Charge drivers for the number of miles they drive

Ultimately, the most fair way to charge people for using the road network is to base it on the actual amount of driving they do, regardless of which roads they use. Known as a Vehicle-Miles Traveled (VMT) fee or Miles-Based User Fee (MBUF), this method utilizes GPS and cellular technology, and generates enough revenue to fill the gaps in transportation budgets in all three states, as well as pay for upgrades and expansion projects outlined in the Fourth Regional Plan.

These fees are also an opportunity to use infrastructure more efficiently. Fees could be adjusted to influence travel behavior, reduce unnecessary driving, and encourage other ways of getting around (like biking or taking the bus). Fees can be set higher or lower based on capacity, vehicle weight, or fuel efficiency.

Adopting VMT/MBUF would require all three states to coordinate implementation, which might involve establishing a regional or mega-regional organizing body similar to the E-ZPass interagency group. Ideally, federal action would also be part of the implementation to help smooth out interstate issues and create a uniform set of standards nationwide.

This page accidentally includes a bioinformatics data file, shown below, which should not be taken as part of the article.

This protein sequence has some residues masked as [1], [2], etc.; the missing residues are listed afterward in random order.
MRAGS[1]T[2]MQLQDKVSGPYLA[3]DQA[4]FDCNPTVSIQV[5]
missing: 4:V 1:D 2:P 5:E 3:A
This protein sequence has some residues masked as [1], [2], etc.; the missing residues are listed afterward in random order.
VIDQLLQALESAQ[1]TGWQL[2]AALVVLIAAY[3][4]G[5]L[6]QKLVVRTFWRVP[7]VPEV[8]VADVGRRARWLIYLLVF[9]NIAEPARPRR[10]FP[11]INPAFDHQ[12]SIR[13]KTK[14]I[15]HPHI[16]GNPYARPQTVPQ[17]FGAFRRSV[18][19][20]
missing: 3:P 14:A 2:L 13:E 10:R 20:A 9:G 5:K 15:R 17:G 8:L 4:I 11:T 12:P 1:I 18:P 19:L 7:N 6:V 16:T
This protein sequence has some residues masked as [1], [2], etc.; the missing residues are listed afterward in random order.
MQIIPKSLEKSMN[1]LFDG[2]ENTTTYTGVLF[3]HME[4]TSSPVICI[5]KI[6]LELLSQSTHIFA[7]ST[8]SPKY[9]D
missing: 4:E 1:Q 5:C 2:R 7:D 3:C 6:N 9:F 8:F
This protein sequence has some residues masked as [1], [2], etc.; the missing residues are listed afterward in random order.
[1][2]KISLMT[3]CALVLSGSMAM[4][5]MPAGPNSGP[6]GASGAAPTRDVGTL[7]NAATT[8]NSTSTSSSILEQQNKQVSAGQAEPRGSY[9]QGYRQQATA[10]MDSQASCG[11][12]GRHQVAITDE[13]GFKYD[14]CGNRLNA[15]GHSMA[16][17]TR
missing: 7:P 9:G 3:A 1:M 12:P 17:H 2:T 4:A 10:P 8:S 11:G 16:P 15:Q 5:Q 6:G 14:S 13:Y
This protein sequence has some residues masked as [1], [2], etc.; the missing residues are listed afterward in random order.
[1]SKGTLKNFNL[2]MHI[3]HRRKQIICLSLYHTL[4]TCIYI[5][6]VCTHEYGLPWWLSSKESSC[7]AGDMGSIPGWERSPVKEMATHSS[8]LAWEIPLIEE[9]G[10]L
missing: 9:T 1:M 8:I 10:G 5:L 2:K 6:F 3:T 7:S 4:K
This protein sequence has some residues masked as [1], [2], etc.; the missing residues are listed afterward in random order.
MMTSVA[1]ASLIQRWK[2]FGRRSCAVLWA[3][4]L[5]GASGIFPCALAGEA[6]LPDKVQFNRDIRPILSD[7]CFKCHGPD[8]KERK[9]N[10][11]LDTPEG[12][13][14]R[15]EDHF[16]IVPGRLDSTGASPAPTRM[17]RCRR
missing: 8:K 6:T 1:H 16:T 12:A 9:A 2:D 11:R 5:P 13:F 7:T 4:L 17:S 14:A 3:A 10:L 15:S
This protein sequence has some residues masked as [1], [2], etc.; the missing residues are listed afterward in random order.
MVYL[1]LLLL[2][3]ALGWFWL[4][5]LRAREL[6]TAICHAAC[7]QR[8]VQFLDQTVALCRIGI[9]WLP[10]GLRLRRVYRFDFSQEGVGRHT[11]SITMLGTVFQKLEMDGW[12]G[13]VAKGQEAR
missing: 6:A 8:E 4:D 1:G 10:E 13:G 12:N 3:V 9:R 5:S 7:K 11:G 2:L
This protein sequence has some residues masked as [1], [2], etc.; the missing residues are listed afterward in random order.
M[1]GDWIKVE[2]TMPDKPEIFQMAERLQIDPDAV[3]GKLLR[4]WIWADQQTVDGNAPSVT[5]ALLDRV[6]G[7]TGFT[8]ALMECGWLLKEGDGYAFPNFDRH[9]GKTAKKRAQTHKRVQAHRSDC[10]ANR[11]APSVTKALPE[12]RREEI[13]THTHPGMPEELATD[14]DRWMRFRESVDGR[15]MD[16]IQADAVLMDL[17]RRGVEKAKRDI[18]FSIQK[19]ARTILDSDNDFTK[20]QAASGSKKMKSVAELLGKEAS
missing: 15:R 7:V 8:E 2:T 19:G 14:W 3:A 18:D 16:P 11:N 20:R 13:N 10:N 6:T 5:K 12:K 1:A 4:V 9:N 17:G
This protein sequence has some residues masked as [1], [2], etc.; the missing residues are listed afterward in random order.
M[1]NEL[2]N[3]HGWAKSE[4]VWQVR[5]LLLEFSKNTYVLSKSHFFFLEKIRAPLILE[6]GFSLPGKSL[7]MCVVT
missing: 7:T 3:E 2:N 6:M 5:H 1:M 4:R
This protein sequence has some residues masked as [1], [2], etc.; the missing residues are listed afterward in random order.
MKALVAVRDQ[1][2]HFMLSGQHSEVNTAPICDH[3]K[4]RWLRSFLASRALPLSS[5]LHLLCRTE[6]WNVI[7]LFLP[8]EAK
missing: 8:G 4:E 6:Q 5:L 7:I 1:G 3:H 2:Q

Although there is the potentially critical issue of the public having concerns initially about privacy due to the use of GPS and cellular technology to gather data, a transition would eventually be possible once the public was convinced appropriate measures were in place to protect privacy and delete stored records. The transition to VMT/MBUF would also be easier if the public saw the benefits of the new system, including proactive traffic management, reduced congestion, and a marked improvement in the physical condition of our transportation infrastructure. This transition would be operationally, politically, and socially sensitive, but also yield tremendous benefits to the region.